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This chapter addresses a particularly vulnerable population of children, namely, children associated with armed forces or armed groups. These children are colloquially known as child soldiers. This chapter begins by surveying the prevalence of child soldiering globally. It then sets out the considerable amount of international law that addresses children in armed conflict, in particular, the law that allocates responsibility for child soldiering and the law that sets out the responsibility of child soldiers for their conduct. The chapter identifies significant gaps between the law and the securing of positive outcomes for former child soldiers, notably when it comes to post-conflict reintegration. The protective impulse that envisions militarized youth as faultless passive victims may not always reflect how youthful fighters see themselves nor necessarily support an emancipatory and empowering vision of how international law should promote the rights of children.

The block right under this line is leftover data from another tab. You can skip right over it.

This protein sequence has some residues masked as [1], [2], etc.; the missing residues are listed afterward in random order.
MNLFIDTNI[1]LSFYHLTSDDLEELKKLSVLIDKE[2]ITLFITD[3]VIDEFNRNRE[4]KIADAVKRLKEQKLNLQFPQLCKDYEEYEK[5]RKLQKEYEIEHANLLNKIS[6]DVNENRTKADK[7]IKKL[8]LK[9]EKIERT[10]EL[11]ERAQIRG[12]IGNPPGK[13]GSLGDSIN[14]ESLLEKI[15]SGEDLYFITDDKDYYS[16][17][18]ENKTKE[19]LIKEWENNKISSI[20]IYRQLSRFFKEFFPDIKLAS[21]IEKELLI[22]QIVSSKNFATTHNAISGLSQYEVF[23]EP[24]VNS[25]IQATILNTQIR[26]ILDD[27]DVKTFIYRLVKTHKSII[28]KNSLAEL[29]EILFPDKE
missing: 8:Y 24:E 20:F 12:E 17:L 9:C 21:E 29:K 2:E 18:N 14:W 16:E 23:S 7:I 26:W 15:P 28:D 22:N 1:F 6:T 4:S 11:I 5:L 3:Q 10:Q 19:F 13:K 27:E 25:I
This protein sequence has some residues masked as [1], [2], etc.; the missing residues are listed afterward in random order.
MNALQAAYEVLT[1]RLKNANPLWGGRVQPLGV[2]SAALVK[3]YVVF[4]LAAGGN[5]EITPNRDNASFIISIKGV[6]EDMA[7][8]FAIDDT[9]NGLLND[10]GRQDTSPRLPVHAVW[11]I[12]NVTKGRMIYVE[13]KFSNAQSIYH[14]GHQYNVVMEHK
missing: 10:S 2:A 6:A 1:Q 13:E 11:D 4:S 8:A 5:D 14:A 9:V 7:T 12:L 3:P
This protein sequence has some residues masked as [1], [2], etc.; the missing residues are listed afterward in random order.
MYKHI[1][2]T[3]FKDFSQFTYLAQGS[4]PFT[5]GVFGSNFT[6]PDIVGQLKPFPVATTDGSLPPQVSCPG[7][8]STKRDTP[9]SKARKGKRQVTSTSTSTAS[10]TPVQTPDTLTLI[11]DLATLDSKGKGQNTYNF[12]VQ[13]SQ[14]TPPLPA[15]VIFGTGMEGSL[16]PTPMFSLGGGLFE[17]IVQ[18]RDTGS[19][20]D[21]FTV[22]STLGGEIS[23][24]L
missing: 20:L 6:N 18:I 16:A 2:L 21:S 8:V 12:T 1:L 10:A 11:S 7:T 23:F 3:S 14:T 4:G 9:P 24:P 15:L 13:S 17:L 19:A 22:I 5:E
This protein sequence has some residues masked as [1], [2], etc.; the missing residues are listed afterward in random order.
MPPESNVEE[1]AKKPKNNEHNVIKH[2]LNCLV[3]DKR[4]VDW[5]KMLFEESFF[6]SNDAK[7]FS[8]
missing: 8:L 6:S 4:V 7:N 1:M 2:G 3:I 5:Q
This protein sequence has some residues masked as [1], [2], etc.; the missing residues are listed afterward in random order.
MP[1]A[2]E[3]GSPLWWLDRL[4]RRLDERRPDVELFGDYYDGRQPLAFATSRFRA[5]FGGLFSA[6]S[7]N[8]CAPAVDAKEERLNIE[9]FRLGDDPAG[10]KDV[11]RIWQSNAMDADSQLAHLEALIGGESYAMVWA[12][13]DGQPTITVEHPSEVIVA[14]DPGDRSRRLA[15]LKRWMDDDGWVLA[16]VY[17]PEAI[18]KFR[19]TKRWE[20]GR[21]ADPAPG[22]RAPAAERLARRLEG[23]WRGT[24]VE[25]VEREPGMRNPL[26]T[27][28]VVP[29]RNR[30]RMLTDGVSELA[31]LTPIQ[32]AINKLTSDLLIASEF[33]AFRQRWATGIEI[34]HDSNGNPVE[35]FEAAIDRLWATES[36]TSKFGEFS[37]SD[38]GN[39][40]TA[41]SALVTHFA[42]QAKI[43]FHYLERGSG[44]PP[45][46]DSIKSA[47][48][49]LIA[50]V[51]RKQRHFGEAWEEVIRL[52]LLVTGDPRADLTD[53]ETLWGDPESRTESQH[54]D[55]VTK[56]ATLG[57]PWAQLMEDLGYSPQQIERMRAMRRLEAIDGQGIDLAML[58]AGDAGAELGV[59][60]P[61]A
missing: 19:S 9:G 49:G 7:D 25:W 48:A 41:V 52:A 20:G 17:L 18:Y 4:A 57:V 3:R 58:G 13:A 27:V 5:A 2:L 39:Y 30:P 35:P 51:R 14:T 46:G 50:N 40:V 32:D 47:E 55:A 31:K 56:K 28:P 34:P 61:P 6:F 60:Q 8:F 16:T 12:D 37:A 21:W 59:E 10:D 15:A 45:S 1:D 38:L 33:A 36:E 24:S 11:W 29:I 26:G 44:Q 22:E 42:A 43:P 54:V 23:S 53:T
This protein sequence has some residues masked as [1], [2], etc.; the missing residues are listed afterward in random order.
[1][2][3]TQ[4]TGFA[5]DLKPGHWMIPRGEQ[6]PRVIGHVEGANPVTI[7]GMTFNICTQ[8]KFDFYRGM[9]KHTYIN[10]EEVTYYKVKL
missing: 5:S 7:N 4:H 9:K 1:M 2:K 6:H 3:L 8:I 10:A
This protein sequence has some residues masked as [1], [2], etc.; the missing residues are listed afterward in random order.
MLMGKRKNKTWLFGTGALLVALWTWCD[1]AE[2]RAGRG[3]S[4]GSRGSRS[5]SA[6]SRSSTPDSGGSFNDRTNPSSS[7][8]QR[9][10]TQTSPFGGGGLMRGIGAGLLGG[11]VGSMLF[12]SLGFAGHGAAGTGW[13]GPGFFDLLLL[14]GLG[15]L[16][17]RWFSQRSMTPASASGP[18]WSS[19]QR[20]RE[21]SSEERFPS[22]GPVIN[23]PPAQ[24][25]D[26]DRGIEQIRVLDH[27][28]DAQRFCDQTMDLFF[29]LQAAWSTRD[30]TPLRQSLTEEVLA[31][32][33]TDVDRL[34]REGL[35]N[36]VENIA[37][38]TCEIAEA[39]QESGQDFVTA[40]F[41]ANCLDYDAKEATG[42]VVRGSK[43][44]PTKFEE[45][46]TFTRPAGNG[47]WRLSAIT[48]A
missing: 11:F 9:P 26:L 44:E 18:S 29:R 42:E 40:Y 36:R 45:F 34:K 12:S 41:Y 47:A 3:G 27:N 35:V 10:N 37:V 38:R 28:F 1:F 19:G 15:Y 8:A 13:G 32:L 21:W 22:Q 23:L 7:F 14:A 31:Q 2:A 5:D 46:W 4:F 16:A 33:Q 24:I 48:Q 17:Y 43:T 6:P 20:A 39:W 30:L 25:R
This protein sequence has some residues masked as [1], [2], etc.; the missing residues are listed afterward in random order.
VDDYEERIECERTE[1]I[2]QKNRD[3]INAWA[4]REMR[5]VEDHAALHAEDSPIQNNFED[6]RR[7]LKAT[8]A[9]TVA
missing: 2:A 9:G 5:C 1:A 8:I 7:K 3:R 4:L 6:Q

Oxford University Press
Human Rights Law | International Humanitarian Law | International Law | Juvenile Law | Law | Military, War, and Peace
Mark A. Drumbl, Children in Armed Conflict, in The Oxford Handbook of Children’s Rights Law (Jonathan Todres & Shani M. King eds., 2020),